Santa’s going to have lots of digital competition this year.
The average consumer plans to conduct about 46 percent of his holiday shopping, including browsing and buying, online this year, according to a survey of more than 7,000 people by the National Retail Federation. That’s an increase from 44.4 percent last year.
And 21.4 percent of smartphone owners said they would use their devices to purchase holiday merchandise, the highest since NRF first asked the question in 2011.
The NRF survey showed that tablet owners plan to be just as active on mobile as their smartphone counterparts. Nearly half, or 47.5 percent, said they will use their devices to research products and 34.5 percent will use their tablets to make a holiday purchase of some kind.
The study found that 46.7 percent of respondents said free shipping and shipping promotions were important factors in their decision on where to shop. The average planned spending per person is expected to rise to $805.65 this year, compared with $802.45 a year ago.
The NRF findings are similar to the ones also noted at a HookLogic presentation on Monday at the Gramercy Tavern in Manhattan.
Jonathan Opdyke, chief executive officer and cofounder of HookLogic, said, “This holiday, there will be more mobile and cross-channel shopping than ever before. This year should surpass 50 percent, compared to a year ago when 40 percent of the shopping was on a mobile device.”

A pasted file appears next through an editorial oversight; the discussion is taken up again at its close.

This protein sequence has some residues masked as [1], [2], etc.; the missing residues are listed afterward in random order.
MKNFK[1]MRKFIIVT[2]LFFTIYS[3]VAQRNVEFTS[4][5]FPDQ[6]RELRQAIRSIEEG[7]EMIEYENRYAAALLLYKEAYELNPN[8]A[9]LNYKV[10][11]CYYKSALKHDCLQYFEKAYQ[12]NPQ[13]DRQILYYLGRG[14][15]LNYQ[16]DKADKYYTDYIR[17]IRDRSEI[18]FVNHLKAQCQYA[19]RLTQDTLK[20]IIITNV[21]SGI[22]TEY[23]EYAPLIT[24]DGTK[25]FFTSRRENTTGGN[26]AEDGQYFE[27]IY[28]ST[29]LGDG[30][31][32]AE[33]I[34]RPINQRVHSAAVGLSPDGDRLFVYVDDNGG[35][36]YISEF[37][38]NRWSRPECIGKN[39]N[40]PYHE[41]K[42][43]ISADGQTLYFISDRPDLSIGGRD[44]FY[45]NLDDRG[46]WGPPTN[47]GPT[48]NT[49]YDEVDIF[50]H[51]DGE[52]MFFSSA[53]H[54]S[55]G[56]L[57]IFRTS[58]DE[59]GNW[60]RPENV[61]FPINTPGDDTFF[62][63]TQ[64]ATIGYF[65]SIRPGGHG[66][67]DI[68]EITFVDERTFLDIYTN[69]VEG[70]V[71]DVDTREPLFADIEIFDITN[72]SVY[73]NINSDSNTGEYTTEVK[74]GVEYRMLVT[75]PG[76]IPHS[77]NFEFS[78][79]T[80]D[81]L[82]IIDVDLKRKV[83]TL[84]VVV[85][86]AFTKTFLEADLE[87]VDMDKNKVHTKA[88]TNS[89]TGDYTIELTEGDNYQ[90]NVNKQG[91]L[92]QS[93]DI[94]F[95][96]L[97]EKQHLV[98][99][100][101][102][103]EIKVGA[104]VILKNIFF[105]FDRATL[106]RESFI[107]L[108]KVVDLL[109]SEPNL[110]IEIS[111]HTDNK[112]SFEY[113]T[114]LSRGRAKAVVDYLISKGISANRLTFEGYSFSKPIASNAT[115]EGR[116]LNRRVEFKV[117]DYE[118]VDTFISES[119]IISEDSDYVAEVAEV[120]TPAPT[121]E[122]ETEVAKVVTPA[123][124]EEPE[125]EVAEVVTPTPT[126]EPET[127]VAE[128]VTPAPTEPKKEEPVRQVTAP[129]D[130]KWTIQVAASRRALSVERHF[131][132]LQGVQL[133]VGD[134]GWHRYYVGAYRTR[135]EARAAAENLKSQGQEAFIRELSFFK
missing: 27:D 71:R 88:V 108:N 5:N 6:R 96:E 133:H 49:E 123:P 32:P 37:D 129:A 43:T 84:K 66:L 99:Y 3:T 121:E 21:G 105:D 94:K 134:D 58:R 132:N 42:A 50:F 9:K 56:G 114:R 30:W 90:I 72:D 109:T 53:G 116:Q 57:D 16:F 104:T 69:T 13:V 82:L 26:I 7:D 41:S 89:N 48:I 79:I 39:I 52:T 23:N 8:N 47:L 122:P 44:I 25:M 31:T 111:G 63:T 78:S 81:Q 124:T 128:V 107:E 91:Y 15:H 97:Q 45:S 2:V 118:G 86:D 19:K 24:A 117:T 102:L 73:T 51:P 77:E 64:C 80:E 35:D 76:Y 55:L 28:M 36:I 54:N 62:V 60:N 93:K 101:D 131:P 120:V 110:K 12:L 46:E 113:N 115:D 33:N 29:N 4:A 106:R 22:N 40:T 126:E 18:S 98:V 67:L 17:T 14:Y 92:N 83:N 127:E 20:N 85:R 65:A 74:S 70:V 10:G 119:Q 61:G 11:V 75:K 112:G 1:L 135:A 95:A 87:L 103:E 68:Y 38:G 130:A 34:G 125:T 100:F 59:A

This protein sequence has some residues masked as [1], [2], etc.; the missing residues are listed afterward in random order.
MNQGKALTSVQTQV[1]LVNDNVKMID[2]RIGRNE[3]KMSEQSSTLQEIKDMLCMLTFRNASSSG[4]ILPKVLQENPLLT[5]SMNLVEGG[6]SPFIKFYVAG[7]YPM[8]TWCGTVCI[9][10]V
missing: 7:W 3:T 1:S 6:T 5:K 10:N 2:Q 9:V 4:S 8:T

As for desktop sales, Opdyke said sales are still growing on laptops and desktops. “The desktop traffic hasn’t dropped off, but [what is happening is that] mobile has grown. There are more smartphone users now.”
Google has also been digging into digital commerce and found that the shopping day phenomenon could be on the wane.
From analyzing Google data and looking at results from an annual survey with Ipsos MediaCT, researchers discovered an increase in the prevalence of what the search giant referred to as “shopping moments.”
The findings also stated that although the research during the holiday shopping season starts earlier (61 percent will start researching before Thanksgiving Day weekend), purchases might happen later, thanks in part to the convenience of digital shopping.
As many as 54 percent of holiday shoppers stated that they plan to shop on their smartphones in spare moments like walking or commuting, but although marathon shopping days like Black Friday or Cyber Monday might be declining in popularity, one day — Sunday — stood out. On Sundays, mobile shopping searches are 18 percent higher than any other day of the week.
Shopping on a mobile device includes inspiration, research and purchase, and it’s a trend that is on the rise. According to Google, shopping-related mobile searches alone have grown 120 percent in the past year — but they still haven’t overtaken the number of desktop searches. Although 30 percent of online shopping purchases happen on mobile phones, shoppers spend 7 percent less time in each mobile session, indicating more efficient shopping.